If they want to see any more, I want a nurse to be present.

25 August 2010

It seems that the controversy over full body x-ray backscatter scanners hasn't died down yet. Since word got out that the TSA was, in fact, saving images from the machines (note: NSFW pictures) quite a few ears have perked up. Like those of a couple of US Senators. Senators Lieberman and Collins, who are the Chairman and a ranking member of the Homeland Security and Governmental Affairs Committee along with a number of other senators have made an official inquiry of the US Marshals Service about the practice. They aim to determine whether or not they are intruding unnecessarily into people's privacy by basically looking at them naked (I'll let you be the judge of whether or not that constitutes an invasion of privacy). For its part, the Marshals Service says that the images can only be accessed by someone who has an administrative password, but we all know how good people aren't at choosing secure passwords and about not sharing them at work. The US Marshals Service has yet to respond to the inquiry. Given that they lied the first three times around when it came to the scanners (about the level of detail in the images, about how well they work, and about storing the images at all) what will probably happen is that they will publically say they'll get right on it and then promptly do nothing at all.

As if that weren't enough here's something that'll give you Total Recall flashbacks (without Sharon Stone, unfortunately): backscatter x-ray scanners are not, in fact, staying in airports and government facilities. There are units built into vans to peek inside of motor vehicles while on the road. More than 500 vans (ostensibly nondescript to prevent people from trying to avoid them, steal them, damage them, or troll them) are on the road right now in a number of countries peering into vehicles to see which ones have illegal immigrants, drugs, smuggled vices, or bombs in them. The website of the company that manufactures them has some interesting stuff and I highly suggest that you do a bit of browsing. They have a high-energy version designed to be installed in places where lots of vehicles need to some through in short order, the mobile scanner (with a picture of the van) which can presumably scan out of both sides simultaneously (suggested by the line about supporting two operators) which is also capable of scanning people if it's holding still (scroll all the way to the bottom of the page), and a few other variants that I'd love to get the specs on. Judging by the images these units don't seem to give very good images of people, so if you're squeamish by the idea of someone checking out your wabbily bits while crusing down the road you might not have to worry too much.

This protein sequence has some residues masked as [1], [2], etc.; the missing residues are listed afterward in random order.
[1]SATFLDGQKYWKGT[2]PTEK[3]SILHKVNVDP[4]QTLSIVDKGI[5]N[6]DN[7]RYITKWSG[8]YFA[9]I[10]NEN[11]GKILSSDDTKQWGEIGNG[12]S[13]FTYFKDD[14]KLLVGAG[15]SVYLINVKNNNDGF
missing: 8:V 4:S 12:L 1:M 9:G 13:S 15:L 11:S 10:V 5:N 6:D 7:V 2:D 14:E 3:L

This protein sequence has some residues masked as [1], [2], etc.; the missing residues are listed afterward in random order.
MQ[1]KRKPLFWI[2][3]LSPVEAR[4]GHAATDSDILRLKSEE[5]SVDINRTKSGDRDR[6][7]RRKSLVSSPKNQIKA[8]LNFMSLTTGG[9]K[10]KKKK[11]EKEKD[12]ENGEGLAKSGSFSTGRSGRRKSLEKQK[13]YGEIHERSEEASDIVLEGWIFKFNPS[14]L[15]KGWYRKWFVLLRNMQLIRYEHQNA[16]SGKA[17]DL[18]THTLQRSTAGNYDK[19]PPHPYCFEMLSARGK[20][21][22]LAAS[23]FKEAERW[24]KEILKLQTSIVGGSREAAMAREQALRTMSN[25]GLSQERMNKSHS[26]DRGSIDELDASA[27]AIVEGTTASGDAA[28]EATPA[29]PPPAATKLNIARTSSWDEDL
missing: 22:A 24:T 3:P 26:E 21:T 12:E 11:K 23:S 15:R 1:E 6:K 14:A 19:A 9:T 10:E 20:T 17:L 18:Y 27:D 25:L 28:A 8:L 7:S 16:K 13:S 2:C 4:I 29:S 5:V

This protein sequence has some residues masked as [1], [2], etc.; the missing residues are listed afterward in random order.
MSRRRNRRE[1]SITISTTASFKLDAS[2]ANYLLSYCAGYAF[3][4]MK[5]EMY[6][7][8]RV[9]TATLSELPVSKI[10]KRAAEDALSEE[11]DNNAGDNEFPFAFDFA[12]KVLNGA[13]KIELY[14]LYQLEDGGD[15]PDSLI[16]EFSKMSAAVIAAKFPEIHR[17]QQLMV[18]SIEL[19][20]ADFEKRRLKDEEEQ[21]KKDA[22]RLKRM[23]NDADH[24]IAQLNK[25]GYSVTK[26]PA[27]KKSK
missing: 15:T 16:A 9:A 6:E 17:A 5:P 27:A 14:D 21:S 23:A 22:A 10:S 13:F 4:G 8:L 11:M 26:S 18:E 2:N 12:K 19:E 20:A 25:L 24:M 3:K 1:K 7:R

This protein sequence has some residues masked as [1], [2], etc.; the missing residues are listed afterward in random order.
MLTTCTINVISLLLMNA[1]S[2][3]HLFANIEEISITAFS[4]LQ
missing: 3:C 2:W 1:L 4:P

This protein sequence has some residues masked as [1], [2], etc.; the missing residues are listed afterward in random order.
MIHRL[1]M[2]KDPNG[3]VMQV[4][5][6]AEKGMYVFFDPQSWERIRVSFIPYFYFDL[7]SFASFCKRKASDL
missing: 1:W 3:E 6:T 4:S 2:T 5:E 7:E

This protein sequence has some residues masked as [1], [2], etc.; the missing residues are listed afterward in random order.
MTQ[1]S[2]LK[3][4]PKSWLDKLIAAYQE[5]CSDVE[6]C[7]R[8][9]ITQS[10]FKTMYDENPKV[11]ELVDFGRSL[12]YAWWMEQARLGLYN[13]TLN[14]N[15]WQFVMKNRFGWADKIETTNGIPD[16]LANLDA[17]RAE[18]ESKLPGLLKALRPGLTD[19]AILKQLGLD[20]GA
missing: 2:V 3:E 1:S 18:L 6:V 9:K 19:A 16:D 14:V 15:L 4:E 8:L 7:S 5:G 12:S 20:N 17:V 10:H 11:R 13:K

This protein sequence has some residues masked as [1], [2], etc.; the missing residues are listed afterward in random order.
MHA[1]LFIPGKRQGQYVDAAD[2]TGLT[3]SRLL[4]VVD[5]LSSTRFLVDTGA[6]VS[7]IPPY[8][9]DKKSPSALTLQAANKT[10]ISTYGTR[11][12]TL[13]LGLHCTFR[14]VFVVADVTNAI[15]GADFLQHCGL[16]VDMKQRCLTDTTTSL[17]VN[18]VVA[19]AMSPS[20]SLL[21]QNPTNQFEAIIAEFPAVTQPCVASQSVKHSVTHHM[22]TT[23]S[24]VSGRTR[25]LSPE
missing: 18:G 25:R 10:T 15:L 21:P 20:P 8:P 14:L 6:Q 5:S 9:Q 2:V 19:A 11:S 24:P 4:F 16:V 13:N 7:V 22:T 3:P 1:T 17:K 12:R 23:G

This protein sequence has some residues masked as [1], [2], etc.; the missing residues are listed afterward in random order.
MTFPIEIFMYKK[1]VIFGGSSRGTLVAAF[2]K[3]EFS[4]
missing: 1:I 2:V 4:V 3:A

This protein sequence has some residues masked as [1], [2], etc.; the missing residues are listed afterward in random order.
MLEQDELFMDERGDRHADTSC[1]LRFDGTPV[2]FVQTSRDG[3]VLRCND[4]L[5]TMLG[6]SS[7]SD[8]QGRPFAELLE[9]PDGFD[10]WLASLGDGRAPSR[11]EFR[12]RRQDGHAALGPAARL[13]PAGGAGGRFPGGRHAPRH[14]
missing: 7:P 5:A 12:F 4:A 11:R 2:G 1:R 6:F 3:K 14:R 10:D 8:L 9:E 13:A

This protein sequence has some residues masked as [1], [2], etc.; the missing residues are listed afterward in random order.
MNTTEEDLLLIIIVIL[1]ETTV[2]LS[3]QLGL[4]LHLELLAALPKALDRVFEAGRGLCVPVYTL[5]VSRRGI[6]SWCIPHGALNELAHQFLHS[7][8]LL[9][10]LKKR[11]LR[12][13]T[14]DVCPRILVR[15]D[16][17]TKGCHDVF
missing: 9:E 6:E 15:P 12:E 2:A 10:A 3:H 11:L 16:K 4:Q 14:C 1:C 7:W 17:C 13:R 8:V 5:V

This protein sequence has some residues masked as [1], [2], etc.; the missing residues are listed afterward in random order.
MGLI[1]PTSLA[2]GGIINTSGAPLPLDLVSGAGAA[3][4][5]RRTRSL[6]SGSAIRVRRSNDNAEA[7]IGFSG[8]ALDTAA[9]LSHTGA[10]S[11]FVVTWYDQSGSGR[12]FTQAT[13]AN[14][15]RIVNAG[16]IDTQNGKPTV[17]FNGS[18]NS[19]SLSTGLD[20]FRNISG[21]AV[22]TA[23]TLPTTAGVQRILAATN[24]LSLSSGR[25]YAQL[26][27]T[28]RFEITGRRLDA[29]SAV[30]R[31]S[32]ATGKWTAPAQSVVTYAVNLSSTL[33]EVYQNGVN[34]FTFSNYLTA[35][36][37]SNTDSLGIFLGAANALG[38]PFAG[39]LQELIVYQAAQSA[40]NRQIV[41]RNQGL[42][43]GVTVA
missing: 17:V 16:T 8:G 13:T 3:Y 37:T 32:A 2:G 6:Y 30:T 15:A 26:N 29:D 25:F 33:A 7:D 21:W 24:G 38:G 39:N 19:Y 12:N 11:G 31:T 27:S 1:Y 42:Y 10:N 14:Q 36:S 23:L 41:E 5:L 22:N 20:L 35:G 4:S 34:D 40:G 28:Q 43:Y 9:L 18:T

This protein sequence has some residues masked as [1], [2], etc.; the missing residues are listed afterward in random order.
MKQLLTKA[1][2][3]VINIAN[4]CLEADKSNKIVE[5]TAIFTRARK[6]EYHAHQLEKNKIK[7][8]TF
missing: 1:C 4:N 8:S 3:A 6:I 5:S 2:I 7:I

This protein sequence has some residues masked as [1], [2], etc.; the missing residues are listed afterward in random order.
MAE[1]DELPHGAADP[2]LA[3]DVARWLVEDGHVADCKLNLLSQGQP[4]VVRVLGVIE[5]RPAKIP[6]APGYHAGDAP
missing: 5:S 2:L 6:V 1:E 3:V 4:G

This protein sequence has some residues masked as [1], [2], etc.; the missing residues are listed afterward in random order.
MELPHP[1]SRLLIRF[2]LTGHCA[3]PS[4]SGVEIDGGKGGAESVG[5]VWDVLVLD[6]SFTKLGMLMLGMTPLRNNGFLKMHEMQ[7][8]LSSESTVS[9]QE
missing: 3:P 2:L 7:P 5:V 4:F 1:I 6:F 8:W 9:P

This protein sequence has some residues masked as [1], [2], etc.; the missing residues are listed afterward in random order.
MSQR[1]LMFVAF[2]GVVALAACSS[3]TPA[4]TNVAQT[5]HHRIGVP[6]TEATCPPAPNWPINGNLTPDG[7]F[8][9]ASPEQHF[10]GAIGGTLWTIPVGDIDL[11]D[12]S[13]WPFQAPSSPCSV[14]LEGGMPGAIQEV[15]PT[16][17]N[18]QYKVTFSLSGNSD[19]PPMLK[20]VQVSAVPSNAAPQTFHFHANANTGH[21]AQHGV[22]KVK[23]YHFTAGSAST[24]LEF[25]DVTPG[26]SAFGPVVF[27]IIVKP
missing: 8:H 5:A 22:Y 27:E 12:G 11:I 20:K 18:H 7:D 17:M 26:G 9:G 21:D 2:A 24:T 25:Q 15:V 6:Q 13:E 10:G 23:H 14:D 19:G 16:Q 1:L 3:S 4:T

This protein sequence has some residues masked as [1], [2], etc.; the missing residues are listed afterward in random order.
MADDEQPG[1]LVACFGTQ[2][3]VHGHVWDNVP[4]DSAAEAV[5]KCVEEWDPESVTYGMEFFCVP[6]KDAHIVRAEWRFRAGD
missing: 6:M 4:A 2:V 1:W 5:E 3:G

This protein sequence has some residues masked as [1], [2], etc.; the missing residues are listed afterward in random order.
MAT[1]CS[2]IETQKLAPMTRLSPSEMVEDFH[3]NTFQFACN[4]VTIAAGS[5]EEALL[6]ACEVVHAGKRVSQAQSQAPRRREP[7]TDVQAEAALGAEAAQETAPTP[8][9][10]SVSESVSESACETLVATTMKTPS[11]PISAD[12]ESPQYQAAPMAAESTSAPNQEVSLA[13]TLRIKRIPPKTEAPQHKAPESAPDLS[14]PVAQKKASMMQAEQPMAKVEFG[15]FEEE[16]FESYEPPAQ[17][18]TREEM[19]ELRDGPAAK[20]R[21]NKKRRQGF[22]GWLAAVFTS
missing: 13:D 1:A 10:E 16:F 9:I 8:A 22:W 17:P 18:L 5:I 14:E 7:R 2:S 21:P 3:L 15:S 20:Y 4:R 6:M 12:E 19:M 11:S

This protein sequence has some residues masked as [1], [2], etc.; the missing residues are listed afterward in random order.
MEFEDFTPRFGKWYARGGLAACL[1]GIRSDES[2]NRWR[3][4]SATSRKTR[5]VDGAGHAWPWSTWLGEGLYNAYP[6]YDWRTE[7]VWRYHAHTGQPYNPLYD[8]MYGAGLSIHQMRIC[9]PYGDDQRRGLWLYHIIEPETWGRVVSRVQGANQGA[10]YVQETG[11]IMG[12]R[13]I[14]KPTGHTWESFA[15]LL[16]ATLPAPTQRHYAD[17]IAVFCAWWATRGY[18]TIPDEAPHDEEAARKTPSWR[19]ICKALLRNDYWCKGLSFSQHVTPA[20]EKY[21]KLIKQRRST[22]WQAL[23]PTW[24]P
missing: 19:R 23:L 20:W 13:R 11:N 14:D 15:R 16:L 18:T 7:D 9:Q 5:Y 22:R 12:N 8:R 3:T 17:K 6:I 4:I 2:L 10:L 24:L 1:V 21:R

Oh, ad by the way: just like a securicam suddenly going dark, spotting a shielded car is just as suspicious as seeing one stuffed full of plastique, dead people, hooch, bales of marijuana, and stolen cigarettes. Just sayin'.